Mindfulness is an exercise and way of living that involves focusing your mind on external and internal stimuli to ground yourself in a moment. Often, mindfulness involves the intention of soothing anxiety and stress or being able to sit peacefully with your thoughts, regardless of what they may be. It has been proven effective in reducing symptoms of stress, anxiety, and depression. 

Mindfulness can take many forms. However, you can start by closing your eyes, relaxing your mind, and focusing on the present moment. To ground yourself, focus on your breathing, each of your five senses, or the thoughts passing through your mind. If you have worrying thoughts during mindfulness practice, imagine them like leaves flowing down a stream. Let them pass and flow away from you. 

Take action

When you worry, you might think without taking action, like in the example of running in place. Instead, you are repeatedly thinking about a problem and rehearsing it in your mind. To overcome worry, start taking action in the present. You can think of potential solutions to each worrying thought that crosses your mind and take action by following through with one of your ideas.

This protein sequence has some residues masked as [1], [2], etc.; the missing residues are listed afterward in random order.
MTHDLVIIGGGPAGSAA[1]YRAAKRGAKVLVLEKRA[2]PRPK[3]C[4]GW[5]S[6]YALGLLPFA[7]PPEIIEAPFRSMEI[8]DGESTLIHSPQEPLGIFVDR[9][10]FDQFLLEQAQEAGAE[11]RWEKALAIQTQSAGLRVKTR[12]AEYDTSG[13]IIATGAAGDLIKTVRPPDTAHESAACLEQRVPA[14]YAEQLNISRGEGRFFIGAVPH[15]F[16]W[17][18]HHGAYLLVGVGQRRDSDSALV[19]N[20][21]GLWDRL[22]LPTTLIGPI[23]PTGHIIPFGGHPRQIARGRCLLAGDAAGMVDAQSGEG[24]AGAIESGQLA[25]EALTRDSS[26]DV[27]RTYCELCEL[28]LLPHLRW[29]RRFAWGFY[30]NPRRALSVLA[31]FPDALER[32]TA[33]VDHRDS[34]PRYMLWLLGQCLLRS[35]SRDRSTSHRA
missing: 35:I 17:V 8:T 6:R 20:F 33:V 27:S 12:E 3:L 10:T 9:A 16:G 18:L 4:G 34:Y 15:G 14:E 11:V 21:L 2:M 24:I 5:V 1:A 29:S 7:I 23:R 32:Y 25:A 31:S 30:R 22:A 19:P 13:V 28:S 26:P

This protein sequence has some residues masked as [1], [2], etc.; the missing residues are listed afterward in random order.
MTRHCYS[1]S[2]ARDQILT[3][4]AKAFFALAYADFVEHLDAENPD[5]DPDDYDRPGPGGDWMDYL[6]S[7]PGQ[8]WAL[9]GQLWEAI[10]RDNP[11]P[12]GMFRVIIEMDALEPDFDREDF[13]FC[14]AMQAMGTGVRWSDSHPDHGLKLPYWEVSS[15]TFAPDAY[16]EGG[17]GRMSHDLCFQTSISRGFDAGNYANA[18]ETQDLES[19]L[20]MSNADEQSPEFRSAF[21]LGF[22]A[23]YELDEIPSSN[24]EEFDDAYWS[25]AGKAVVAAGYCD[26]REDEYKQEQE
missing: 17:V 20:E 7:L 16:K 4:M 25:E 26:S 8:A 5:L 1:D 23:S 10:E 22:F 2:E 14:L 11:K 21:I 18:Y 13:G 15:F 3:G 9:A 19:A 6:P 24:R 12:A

Try to take risks, even if you’re worried about the outcome. Having a mindset that you can overcome any adversity can help you cope with disappointment if it occurs. If your worries do not have solutions or are caused by a situation out of your control, it might be beneficial to use a skill like radical acceptance, which involves learning to accept your situation with your entire mind and being. 

Address your fears

Worry is often rooted in fear. For example, you may feel worried because you fear the unknown. In these cases, acknowledge the fear at its source. Acknowledging what you’re afraid of can help you reframe your beliefs around that fear. 

For some people, worrying can be exaggerated. After an event occurs, you might feel relieved to know it wasn’t as terrifying as you thought it would be in your head. Think about your fears in advance and remind yourself of other times in your life when your fears didn’t turn out to be true. 

Consider creating two to three plans for your “worst-case scenario” as well. Worrying is often prompted by feeling out of control. If you feel you can handle any situation, you might feel less worried that the situation will be disastrous for you.